'As a fat woman in my 30s, here are the 7 things I'd tell my younger self.'

This post deals with eating disorders and suicide, and might be triggering for some readers.

Growing up as a 'fat' 14-year-old I was told a lot of things about my body. 

Teachers told me that I wasn’t exercising enough. 

The kids at school told me I was a fat lesbian. (They knew before I did). 

The shop assistants at Rip Curl told me to try Millers. 

Doctors poked me with needles and told me there might be a medical reason for my weight. 

Family told me I would grow out of it.

Spoiler: I didn’t grow out of it. There were no medical reasons for my weight. I was (and still am) a fat lesbian and there were clothes for me at Millers - clothes that I was teased for wearing.

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When I look back on photos of 14-year-old me, I wasn’t fat. 

I was chubby, but not fat. 


I was the biggest girl in my friendship circle, but I wasn’t fat. 

I couldn’t wear the same clothes as the cool girls, but I was never fat. 

I wish she knew that. I wish 14-year-old me knew that she was never fat, not the way she thought she was. Not in the way that she punished herself for being.

So as a woman in her thirties that is actually fat, here are the seven things I would tell 14-year-old me if I could.

1. You are not fat.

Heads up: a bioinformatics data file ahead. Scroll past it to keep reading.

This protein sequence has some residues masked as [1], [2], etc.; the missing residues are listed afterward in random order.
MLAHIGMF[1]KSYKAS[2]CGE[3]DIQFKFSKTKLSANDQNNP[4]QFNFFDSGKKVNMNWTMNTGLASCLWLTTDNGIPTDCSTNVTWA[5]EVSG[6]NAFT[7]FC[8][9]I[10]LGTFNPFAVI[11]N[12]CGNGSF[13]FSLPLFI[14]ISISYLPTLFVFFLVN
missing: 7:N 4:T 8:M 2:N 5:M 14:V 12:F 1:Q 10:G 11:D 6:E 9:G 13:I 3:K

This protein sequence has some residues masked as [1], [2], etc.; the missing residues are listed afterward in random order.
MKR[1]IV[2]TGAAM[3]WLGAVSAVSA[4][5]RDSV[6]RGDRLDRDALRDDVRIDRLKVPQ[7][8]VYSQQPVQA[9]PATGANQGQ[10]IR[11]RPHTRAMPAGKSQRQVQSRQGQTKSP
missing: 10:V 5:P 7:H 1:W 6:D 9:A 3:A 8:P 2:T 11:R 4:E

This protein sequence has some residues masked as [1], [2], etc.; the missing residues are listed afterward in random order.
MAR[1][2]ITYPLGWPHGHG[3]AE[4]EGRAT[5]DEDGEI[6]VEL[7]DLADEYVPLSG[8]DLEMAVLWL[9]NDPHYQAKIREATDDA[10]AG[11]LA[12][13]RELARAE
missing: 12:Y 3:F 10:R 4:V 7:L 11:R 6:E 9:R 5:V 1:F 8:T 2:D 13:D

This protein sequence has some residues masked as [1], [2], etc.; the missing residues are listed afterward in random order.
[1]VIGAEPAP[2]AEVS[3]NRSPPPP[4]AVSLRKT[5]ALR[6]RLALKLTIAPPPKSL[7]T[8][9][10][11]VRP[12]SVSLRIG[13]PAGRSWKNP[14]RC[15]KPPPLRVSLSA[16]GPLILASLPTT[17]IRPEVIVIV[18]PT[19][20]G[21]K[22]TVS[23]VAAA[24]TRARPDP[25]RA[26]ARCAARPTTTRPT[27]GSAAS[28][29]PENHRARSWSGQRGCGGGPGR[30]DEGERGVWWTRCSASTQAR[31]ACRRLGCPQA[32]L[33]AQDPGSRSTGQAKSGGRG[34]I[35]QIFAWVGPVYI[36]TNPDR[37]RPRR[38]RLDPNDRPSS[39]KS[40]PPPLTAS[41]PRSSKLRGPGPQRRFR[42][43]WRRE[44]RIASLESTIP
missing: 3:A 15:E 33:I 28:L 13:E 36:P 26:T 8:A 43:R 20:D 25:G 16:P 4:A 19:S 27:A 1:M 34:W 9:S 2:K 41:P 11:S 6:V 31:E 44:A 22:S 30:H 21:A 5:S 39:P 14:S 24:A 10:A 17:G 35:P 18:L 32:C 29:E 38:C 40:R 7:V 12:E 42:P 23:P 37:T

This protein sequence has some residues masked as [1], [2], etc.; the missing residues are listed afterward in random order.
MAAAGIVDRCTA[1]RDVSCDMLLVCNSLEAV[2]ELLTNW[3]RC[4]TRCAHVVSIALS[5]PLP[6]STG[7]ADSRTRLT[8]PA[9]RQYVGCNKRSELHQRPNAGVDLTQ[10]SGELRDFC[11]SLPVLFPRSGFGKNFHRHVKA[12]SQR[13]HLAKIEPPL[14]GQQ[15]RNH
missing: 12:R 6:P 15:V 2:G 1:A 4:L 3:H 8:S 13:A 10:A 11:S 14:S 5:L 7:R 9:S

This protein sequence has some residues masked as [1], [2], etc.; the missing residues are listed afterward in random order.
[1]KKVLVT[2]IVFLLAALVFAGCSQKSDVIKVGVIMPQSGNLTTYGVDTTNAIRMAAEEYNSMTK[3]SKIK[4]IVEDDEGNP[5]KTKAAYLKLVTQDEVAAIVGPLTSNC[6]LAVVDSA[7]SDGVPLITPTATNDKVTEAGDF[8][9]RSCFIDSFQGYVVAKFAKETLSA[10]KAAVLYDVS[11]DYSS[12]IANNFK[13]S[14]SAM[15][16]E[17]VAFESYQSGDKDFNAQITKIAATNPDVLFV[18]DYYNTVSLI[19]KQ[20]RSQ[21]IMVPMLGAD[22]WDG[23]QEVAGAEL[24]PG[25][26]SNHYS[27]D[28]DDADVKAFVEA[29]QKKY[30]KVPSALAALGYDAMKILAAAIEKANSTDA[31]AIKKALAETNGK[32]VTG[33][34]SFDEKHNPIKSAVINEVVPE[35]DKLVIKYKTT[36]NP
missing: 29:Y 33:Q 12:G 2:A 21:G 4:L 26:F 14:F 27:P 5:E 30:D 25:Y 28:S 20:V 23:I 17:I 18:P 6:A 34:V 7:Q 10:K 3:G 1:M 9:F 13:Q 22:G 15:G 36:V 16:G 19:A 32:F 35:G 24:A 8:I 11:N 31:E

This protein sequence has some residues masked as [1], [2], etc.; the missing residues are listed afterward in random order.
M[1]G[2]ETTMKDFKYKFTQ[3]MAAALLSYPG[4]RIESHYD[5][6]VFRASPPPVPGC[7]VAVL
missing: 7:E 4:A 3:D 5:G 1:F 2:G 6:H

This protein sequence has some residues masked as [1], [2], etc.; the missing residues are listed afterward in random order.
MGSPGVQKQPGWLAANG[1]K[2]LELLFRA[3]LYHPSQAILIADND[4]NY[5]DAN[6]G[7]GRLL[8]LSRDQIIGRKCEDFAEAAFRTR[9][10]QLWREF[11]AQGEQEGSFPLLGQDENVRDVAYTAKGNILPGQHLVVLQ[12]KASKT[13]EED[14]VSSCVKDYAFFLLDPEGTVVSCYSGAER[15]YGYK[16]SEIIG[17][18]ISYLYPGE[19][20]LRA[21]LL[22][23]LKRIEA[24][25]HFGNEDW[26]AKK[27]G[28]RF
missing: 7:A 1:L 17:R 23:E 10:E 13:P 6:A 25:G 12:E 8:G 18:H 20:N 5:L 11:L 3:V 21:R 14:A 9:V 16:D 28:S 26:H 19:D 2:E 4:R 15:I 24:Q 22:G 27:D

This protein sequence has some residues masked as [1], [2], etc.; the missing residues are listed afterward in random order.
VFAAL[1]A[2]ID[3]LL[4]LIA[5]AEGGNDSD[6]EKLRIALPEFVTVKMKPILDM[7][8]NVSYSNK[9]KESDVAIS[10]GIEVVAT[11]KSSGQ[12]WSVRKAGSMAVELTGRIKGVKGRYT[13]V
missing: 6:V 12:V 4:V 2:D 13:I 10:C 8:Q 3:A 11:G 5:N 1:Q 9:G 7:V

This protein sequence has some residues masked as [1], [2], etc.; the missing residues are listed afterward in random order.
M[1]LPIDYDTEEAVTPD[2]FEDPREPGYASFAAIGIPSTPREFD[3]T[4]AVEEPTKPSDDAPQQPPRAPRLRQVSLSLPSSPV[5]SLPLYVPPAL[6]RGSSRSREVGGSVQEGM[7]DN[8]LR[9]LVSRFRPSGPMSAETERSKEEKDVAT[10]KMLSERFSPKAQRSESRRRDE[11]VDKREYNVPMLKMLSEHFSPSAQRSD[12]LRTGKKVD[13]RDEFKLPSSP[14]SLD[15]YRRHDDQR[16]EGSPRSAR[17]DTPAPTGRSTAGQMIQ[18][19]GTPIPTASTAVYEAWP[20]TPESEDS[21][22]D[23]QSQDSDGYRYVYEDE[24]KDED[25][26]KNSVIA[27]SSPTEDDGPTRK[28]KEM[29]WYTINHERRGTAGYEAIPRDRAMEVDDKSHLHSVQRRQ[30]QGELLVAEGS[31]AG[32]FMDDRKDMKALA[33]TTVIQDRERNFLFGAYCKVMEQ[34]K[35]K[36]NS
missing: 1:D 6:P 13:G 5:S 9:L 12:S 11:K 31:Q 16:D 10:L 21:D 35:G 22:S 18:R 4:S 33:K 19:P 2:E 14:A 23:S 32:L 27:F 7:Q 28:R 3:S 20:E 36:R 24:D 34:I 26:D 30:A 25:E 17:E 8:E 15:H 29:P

I know you think you’re fat, but trust me when I tell you that the reflection in the mirror is not what you really look like. Your mind is playing tricks on you. 

Yes, supermodels are in and you want to look like Cindy Crawford or one of the Spice Girls but that’s never going to happen. You look like you and you’re perfect. 

2. Being teased will make you a better person.

I know how the kids at school treat you.

I know the mean girls pour water down your back when you sit in the wrong spot. I know that the athletic girls laugh at you when you can’t keep up in P.E. and the boys tease you when you have a crush on them and when you don’t. 

You’re either a fat, desperate loser or a lesbian. I get it. But these experiences, these taunts and jeers from people who don’t even know who you are, are going to help you be a better person.

Image: Supplied. 


You’re going to be a nurse and a person who helps people without judgement, because you know what it’s like to be judged both from a distance and face-to-face. 

You will help to harbour a community of people that is safe from the ridicule of others, and you will learn to accept your body because you really can’t change it.

3. Food can help you cope.

This is the year your parents separate, and a lot is going to change. 

You’ll move house, your relationship with dad will all but end, and you won’t understand because most of your friend’s parents are still together.